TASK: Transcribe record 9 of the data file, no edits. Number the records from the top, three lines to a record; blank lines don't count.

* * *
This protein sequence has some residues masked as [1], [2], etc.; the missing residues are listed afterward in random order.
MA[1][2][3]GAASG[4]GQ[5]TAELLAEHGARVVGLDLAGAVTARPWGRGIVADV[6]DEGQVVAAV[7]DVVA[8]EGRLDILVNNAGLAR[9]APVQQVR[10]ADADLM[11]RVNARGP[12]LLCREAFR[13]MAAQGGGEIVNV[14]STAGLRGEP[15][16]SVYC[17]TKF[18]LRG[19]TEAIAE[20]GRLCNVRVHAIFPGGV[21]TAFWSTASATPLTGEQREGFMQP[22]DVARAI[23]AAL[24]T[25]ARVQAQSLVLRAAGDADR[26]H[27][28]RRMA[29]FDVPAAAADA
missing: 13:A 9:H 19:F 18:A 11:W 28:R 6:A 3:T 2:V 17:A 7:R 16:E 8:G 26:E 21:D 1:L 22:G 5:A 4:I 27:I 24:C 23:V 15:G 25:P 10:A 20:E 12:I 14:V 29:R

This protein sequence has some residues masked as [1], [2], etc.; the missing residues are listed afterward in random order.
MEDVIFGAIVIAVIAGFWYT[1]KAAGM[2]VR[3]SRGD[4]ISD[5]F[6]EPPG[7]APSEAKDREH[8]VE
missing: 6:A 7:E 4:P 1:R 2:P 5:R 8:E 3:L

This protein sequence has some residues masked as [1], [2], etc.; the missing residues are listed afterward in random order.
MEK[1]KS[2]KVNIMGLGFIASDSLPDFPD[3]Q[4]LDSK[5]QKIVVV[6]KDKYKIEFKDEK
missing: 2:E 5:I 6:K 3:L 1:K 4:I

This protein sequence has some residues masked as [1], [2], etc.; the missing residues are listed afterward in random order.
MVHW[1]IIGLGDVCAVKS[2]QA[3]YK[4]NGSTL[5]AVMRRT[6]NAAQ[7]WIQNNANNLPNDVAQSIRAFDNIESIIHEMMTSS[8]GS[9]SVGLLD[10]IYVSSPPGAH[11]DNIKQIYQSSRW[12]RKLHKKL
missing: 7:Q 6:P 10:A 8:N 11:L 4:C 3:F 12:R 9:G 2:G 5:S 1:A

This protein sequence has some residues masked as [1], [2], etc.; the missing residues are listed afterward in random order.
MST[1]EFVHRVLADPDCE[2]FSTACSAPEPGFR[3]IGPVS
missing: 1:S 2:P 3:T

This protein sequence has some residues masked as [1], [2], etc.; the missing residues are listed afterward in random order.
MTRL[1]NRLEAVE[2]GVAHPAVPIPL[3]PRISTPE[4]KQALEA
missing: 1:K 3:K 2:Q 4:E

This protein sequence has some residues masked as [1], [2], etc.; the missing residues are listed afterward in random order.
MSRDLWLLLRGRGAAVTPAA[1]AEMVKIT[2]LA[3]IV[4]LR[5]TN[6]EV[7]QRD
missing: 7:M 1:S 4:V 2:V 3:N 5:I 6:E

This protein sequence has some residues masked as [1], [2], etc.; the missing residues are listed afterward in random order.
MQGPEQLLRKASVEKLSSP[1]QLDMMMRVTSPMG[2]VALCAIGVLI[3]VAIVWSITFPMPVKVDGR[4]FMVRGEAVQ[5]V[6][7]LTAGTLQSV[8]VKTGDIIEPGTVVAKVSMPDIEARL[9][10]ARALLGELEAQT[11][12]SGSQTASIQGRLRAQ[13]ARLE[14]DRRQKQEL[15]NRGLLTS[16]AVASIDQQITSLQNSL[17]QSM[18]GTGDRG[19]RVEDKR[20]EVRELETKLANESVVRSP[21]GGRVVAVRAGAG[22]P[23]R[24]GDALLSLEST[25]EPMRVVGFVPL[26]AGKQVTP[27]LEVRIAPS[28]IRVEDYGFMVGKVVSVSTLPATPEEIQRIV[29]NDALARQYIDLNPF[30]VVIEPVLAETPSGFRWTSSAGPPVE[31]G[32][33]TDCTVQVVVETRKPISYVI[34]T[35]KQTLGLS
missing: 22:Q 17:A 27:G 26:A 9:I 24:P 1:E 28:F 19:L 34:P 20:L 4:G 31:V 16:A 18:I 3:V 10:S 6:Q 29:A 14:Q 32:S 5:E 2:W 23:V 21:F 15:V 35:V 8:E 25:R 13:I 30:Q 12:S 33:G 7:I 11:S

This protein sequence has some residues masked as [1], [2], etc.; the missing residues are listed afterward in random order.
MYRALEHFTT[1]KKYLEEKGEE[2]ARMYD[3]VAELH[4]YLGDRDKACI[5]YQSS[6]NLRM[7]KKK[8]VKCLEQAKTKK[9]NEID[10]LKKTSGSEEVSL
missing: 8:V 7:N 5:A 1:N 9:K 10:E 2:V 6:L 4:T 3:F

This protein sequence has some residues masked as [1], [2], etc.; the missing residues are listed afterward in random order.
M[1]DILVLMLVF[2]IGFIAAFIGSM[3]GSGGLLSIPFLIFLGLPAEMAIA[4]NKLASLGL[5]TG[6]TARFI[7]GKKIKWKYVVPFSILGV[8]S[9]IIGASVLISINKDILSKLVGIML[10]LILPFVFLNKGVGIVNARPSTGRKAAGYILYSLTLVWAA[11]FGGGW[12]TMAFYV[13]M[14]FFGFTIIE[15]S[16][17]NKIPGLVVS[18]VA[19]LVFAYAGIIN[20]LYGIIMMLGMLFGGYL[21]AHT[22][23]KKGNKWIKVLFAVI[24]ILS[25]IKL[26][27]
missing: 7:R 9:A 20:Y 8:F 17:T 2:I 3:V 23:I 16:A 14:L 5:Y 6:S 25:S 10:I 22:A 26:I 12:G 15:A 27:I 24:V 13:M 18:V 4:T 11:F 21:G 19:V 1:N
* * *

This protein sequence has some residues masked as [1], [2], etc.; the missing residues are listed afterward in random order.
MYRALEHFTT[1]KKYLEEKGEE[2]ARMYD[3]VAELH[4]YLGDRDKACI[5]YQSS[6]NLRM[7]KKK[8]VKCLEQAKTKK[9]NEID[10]LKKTSGSEEVSL
missing: 8:V 7:N 5:A 1:N 9:K 10:E 2:V 6:L 4:T 3:F